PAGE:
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Join ISSCR Connect to Hear About How Scientists are Using Stem Cells to Grow a Kidney in a Dish

10 April 2014
Join special ISSCR webcast to hear UQ's Melissa Little

Stem cell researchers from around the world are now using stem cells to create new ways to understand diseases and test possible new drugs. Join the live public webcast – ISSCR Connect – on Wednesday 16 April 2014 at 7am (AEST) to hear University of Queensland’s Professor Melissa Little discuss how stem cells are being used to build mini-kidneys in the lab to provide a window into kidney disease. You can also listen on demand to this webcast at a later date.

Over the past few decades, the rates of chronic kidney disease have risen due to conditions like diabetes, hypertension, immune-mediated disease and cardiovascular disease. Stem cell researchers are now using organoids, lab-grown models of human organs, to better understand kidney disease. In the future, organoids may also provide an important test model for experimental drugs.

Professor Melissa Little, from the Institute for Molecular Bioscience at The University of Queensland, has been studying renal disease for more than 15 years and is currently using human embryonic stem cells to create tiny buds of tissue that resemble embryonic kidneys. She and her team hope to push the kidney organoids down the developmental pathway to fully functional organs, learning more about normal kidney function and development of disease on the way.

“Organoids are exciting because they allow us to mimic early human kidney development much better than mouse models,” Little said. “They allow us to replicate the types of mutations found in specific patients, which will eventually allow us to develop more personalized treatments. Kidney organoids may become models for testing whether experimental drugs are toxic to the human kidney, a critical step in the drug development process.”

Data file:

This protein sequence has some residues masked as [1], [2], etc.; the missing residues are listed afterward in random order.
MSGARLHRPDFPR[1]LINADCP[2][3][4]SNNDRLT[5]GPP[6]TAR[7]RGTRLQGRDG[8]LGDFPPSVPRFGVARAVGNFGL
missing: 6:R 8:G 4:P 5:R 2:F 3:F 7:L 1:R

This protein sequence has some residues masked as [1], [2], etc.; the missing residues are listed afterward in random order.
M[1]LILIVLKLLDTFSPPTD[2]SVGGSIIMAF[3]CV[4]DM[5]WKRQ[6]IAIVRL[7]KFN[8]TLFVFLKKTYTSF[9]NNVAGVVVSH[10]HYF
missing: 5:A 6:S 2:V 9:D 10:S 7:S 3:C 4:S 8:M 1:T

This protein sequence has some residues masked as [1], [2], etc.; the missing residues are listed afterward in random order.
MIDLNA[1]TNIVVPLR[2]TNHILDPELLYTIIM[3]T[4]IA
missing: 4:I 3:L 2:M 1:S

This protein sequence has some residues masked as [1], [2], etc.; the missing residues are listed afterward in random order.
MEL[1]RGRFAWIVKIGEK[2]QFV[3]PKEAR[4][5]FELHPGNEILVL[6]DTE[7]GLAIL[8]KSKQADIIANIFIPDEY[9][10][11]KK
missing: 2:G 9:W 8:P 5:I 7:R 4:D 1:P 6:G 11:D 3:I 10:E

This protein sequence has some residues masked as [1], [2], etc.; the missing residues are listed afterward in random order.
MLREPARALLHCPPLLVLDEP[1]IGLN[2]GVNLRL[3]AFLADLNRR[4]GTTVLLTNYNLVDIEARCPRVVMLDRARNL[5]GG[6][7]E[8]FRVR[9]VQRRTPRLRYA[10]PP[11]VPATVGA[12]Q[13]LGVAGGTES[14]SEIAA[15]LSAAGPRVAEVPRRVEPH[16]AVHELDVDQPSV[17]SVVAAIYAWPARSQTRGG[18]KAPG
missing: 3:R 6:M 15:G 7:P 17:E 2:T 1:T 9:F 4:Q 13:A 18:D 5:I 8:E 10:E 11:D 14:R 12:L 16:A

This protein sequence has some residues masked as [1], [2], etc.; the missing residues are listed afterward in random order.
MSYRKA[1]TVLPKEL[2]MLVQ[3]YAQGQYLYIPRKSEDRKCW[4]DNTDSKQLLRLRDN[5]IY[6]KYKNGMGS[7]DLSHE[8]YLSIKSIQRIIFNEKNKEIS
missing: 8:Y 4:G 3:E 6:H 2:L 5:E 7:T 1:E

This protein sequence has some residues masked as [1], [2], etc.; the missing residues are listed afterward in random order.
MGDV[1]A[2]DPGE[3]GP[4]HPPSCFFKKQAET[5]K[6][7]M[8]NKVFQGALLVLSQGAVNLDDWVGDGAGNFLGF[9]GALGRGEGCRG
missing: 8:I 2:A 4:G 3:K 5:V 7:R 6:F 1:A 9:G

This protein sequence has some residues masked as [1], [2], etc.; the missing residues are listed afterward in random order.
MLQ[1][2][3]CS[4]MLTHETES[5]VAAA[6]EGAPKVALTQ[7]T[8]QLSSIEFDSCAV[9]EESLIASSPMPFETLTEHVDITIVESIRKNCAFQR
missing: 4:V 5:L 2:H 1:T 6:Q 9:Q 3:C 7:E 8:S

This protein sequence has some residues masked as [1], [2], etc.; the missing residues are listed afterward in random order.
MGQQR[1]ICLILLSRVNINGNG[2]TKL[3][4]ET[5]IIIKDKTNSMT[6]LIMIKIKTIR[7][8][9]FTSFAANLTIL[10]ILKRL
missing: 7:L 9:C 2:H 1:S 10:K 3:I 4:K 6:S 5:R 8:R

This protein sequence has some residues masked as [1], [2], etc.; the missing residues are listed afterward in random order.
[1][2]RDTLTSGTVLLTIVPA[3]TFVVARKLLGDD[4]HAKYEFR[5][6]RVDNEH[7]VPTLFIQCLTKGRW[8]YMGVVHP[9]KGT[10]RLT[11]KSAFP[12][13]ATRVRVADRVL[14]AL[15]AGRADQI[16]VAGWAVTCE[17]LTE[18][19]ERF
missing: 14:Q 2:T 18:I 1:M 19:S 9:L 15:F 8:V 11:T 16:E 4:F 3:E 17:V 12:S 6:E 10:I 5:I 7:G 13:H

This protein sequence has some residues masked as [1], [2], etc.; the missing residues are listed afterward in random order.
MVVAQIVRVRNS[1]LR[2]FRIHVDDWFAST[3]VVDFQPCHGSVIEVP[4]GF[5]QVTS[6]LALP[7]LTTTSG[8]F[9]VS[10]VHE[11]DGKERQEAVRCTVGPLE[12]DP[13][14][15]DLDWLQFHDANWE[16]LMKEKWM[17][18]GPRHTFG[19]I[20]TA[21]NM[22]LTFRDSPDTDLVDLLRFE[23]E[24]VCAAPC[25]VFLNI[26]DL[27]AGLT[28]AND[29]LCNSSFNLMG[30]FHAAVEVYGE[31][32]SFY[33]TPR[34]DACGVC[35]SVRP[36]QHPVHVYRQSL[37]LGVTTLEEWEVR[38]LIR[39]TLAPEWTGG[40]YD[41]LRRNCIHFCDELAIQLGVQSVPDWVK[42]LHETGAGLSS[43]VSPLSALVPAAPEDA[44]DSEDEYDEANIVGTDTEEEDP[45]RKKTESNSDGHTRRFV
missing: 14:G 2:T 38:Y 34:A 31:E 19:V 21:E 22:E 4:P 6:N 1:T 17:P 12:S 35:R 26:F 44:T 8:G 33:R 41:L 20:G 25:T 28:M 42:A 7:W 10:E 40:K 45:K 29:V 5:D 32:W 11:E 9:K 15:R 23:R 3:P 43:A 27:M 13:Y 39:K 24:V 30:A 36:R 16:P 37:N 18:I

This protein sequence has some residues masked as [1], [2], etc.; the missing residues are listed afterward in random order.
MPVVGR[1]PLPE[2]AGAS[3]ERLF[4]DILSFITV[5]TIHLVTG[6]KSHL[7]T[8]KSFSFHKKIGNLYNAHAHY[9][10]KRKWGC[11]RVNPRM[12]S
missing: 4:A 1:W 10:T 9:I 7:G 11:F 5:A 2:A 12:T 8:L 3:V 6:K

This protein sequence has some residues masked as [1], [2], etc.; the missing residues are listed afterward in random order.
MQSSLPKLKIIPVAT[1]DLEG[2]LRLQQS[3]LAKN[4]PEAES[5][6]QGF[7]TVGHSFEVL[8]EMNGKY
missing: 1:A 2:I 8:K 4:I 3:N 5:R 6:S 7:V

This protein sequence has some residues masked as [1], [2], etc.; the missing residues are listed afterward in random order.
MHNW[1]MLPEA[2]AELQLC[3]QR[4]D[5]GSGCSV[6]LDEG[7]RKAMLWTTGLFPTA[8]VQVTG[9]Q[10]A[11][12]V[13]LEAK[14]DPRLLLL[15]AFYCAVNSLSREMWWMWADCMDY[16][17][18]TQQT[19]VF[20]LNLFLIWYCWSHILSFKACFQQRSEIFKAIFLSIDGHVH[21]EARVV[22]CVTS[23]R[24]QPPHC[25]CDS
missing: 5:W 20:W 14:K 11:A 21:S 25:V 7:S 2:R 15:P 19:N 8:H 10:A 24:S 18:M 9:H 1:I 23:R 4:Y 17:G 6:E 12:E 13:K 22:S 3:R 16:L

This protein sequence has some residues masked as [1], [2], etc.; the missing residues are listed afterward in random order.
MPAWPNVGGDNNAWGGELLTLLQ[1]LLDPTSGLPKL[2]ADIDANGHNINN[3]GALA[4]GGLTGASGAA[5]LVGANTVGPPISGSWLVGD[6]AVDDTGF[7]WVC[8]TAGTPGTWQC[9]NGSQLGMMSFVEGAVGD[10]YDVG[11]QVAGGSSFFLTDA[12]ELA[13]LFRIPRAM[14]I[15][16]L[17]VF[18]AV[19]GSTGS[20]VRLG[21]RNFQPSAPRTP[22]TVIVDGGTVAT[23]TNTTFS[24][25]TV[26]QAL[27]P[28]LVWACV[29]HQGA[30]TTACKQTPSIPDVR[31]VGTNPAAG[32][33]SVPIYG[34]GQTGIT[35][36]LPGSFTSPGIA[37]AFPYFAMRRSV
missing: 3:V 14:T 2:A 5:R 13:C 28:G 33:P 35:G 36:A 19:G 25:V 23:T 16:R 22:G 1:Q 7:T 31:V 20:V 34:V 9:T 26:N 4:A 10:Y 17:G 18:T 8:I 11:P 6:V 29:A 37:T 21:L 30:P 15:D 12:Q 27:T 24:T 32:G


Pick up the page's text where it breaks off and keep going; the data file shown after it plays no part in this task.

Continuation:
During this free public webcast - Exploring Organoids: Growing a Kidney in a Dish - Professor Little will present an overview of current research and its potential, and will field questions from participants. The event will be available via the International Society for Stem Cell Research Connect Public Channel and interested members of the public are encouraged to register in advance - just follow the prompts to create an account on the ISSCR Public Channel to access the webcast. If you are uable to join the live webcast, it will be available on demand via the ISSCR Public Channel. There are a number of interesting presentation that are already available on this site including:

  • An Introduction to Endogenous Heart Repair
  • Disease Modeling with iPSCs: Disease in a Dish Explained
  • Modeling Early Human Brain Development in 3D Culture
  • Molecular and Cellular Mechanisms Regulating Adult Neurogenesis
  • Oversight of Stem Cell Treatments

If you would like to find out more, please visit the ISSCR Stem Cell in Focus website to read a blog - Ramping Up Discovery With Kidney Organoids – about Melissa Little's research.

Melissa Little is a Chief Investigator in the Stem Cells Australia initiative.